It is an object of this invention to provide a system which conveys patient information in a manner such that the patient information is unalterable by persons other than an administrator or other coordinator in charge of the system.
It is an object of this invention to provide a tool for health care workers that promotes worker safety and reduces workman's compensation claims.
It is another object of this invention to alert health care workers to the specialized care required for each patient by use of a picture graphic.
It is another object of this invention to meet Occupational Safety & Health Administration standards and avoid the possibility of a fine.
It is another object of this invention to meet United States Department of Aging recommendations on a patient's right to privacy.
It is another object of this invention to ensure the safety of patients and employees in health care facilities.
It is another object of this invention to provide an ergonomic tool for use throughout a health care facility.
It is also an object of the invention to present sensitive or confidential patient information in a manner that is not readily recognized by an untrained individual.
In accordance with one aspect of the invention, a method graphically indicates patient information. The method includes the steps of defining one or more conditions of a patient, selecting an icon corresponding to each of the defined conditions, and creating a fixed image wherein each of the selected icons is located at a predetermined position of the image.
In accordance with another aspect of the invention, a system graphically indicates information about a patient. The patient has one or more defined conditions selected from a set of available conditions. The system includes one or more icons, an image, and a creation component. Each of the icons corresponds to at least one of the available conditions. The image has a predetermined position for each of the icons. The creation component creates a fixed representation of the image with selected icons. Each of the selected icons corresponds to the defined conditions of the patient.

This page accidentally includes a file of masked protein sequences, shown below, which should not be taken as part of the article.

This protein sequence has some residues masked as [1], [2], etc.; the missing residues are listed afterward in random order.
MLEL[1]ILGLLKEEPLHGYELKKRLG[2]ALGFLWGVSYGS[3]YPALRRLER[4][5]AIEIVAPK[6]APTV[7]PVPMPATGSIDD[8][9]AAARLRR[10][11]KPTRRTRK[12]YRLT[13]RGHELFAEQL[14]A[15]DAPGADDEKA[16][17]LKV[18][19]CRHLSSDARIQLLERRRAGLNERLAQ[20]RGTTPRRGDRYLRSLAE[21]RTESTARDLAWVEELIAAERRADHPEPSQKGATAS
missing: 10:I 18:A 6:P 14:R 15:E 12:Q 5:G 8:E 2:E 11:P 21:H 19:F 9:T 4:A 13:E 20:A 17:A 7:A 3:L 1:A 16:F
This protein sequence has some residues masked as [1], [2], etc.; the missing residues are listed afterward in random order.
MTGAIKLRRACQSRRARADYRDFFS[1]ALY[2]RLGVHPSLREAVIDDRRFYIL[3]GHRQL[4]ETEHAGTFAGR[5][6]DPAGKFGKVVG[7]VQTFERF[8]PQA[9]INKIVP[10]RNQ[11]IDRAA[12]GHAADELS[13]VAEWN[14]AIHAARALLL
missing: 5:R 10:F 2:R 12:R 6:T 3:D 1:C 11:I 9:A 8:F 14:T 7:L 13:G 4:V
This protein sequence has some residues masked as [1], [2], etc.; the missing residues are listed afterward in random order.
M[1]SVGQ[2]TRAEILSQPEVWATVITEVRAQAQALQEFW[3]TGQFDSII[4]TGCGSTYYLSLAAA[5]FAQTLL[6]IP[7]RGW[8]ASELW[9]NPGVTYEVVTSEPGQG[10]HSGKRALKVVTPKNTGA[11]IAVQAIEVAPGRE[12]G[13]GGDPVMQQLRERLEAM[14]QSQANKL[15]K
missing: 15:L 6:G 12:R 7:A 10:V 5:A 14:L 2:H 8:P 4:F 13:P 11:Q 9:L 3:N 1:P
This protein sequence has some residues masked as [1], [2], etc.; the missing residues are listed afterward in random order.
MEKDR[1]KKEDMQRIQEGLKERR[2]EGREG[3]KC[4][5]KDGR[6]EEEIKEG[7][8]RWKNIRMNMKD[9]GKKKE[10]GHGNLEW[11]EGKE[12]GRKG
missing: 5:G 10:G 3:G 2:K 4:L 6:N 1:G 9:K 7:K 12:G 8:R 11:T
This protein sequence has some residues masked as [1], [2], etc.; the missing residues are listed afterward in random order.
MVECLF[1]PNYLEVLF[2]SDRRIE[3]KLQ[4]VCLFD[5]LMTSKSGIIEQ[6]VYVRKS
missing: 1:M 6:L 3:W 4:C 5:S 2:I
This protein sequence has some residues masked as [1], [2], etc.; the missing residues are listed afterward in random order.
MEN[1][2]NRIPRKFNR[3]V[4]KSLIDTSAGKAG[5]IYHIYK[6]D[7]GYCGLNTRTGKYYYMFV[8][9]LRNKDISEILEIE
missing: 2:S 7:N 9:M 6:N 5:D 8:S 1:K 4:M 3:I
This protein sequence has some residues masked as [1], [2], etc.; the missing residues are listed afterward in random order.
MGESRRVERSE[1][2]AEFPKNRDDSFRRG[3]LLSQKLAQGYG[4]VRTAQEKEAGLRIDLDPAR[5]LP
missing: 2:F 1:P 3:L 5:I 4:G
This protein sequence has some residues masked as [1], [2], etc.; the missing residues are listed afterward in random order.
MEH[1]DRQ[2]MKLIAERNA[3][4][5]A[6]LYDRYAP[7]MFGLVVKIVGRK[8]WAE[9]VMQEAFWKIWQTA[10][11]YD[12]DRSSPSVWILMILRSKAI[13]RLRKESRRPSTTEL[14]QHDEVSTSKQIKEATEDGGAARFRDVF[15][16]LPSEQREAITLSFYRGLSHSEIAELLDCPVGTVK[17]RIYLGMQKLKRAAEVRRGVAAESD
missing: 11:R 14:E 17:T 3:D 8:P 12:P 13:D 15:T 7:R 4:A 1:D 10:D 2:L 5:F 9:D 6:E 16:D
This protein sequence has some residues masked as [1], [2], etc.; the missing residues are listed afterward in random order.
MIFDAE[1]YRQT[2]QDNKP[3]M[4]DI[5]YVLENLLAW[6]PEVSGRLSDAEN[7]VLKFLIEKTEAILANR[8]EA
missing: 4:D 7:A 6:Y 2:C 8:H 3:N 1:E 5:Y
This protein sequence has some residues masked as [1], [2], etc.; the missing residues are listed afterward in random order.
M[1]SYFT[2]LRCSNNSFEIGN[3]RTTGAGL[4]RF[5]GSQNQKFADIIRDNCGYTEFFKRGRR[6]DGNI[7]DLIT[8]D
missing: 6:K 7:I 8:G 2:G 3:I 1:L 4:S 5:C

In accordance with another aspect of the invention, in a computer system having a graphical user interface including a display and a user interface selection device, a method provides and selects from a toolbar on the display. The method includes the steps of allowing a user to select with the user interface selection device one or more icons from the toolbar and displaying each of the selected icons on an image representative of the patient. Each of the icons corresponds to a condition of a patient.
In accordance with another aspect of the invention, a system graphically indicates patient information. The system includes means for defining one or more conditions of a patient, means for selecting an icon corresponding to each of the defined conditions, and means for creating a fixed image wherein each of the selected icons is located at a predetermined position of the image.
Alternatively, the invention may comprise various other methods and apparatuses.
Corresponding reference characters indicate corresponding parts throughout the drawings.
Referring now to the drawings,